Taxes, interest rates, inflation…

news: Taxes, interest rates, inflation…

A look at the local and international issues of the moment

Portugal – more financial woes

THE EUROPEAN Commission has given Portugal three years to rein in its budget deficit. The deficit of 6.83 per cent is the highest in the EU and more than double the maximum allowed by the Stability and Growth Pact.

EU Commissioner for Economic and Monetary Affairs, Joaquín Almunia, said: “Bringing public finances back on a sound footing is an urgent necessity for the Portuguese authorities and not just something that has to be done because of ‘Brussels’ and the Stability and Growth Pact.”

Lisbon has been instructed to reduce its deficit to 6.2 per cent by the end of this year, to 4.8 per cent next year, 3.9 per cent in 2007 and 2.8 per cent in 2008.

The ruling came on the same day as the surprise resignation of Finance Minister, Luís Campos e Cunha. He may only have been in office for four months, but he made an impression nonetheless.

Although Prime Minister José Sócrates’ election campaign had made no mention of tax hikes, just a few days after being named Finance Minister, Campos e Cunha had announced that tax increases would be needed in the medium term to help bring the deficit under control.

A new Finance Minister was quickly chosen. Fernando Teixeira dos Santos, head of Portugal’s Securities Market Commission, was hastily sworn in on July 20. The programme of tough financial measures, including increases in taxes, will continue as planned. Portugal will face penalties if it does not control its deficit and Sócrates was quick to insist that, “exactly the same policy will continue under a new minister”.

UK – new economic data lets Brown off the hook

Gordon Brown has moved the goal posts. The UK’s Chancellor of the Exchequer has changed his interpretation of the economic cycle in such a way that allows him to meet his fiscal rules.

Brown told MPs that recent amendments to economic data by the Office for National Statistics suggest the current economic cycle began in 1997 – two years earlier than the date upon which he had based his fiscal policies until now.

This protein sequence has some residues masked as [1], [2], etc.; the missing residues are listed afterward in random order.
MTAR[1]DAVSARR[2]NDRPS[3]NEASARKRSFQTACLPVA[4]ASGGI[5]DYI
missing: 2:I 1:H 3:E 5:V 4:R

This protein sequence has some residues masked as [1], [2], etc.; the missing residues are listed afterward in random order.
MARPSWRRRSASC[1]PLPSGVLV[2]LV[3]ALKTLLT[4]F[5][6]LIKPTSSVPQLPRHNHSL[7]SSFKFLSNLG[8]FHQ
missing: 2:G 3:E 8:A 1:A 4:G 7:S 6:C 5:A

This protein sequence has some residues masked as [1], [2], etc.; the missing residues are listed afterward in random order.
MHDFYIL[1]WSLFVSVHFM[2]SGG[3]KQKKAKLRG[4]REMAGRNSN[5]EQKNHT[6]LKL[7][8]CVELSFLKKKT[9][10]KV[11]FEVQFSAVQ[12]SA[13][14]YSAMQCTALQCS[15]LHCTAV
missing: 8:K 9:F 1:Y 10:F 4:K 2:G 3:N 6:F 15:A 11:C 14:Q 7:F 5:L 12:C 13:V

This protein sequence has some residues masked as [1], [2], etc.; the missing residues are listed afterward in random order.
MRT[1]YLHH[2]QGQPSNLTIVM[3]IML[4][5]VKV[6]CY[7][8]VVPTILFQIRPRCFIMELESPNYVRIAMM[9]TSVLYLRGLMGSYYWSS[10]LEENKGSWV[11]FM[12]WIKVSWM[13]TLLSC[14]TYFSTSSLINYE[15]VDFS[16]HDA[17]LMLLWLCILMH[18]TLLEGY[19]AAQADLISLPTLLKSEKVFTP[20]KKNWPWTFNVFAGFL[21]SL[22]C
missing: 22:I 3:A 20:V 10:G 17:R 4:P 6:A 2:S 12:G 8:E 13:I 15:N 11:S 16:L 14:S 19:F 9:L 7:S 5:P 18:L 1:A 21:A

As a result, Brown believes that he has much more leeway to borrow to finance public expenditure, averting the need to raise taxes in order to stick to his self-imposed ‘Golden Rule’ – borrowing only to finance new investment in public services, rather than to pay for day to day expenditure.

According to Brown, the combined budget surplus in the additional two years of the economic cycle mean that he has a buffer of £12 to £15 billion in his spending and borrowing plans.

“We would meet the Golden Rule irrespectively,” Brown told MPs. “I just ask you to look at the evidence. The evidence is four years of growth above 3 per cent. Now on the surface that suggests that we did not go through a complete economic cycle.”

City economists were far from convinced by Mr Brown’s arguments and suggested that he is merely cooking the books in a bid to maintain the Golden Rule.

US – Bush’s tax relief

to shrink federal deficit

The White House has confirmed that the federal deficit is expected to fall sharply this year and will continue falling faster than predicted over the next four years, while the strengthening economy bolsters tax receipts.

According to the Bush administration’s midyear update on the budget, this year’s deficit will be $94 billion lower than first anticipated and will fall to www.33 billion – $79 billion less than in 2004.

At its currently forecast level, the US budget deficit for 2005 would be smaller than the deficits in 15 of the last 25 years, according to the White House.

UK – inflation at

seven year high

Lower interest rates are not good news for savers, but when it is coupled with high inflation it is even worse.

UK inflation rose to two per cent recently – a seven year high. The Office for National Statistics said higher prices for fruit and meat in particular, had pushed the inflation rate up. The steep rise in petrol prices over July is likely to push inflation even higher in the coming months.

Nonetheless, analysts did not change their predictions of an August interest rate cut, expecting it to be cut by a quarter point to 4.5 per cent in spite of the inflation figures.

If rates were cut at the August meeting (this article is published the day after the decision was taken, but the result is not known at the time of writing), it will be the first cut in two years. At the Bank of England’s July meeting, four out of the nine members voted to cut rates.

When the meeting minutes were released, the markets began pricing in a further cut to 4.25 per cent before the end of the year. Some economists believe more drastic action will be taken.

US – Greenspan sees good times ahead

In his semi annual report on US monetary policy, Federal Reserve chairman Alan Greenspan declared that the US economy is in good shape and the positive news should continue as long as the bank keeps nudging interest rates higher. “Our baseline outlook for the US economy is one of sustained economic growth and contained inflation pressures.” He added: “In our view, realising this outcome will require the Federal Reserve to continue to remove monetary accommodation.”

In his testimony, Greenspan said that the Fed was worried in May about an apparent soft patch in the economy, but that over the past two months, economic data has turned around.

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By Bill Blevins,

Financial Correspondent,

Blevins Franks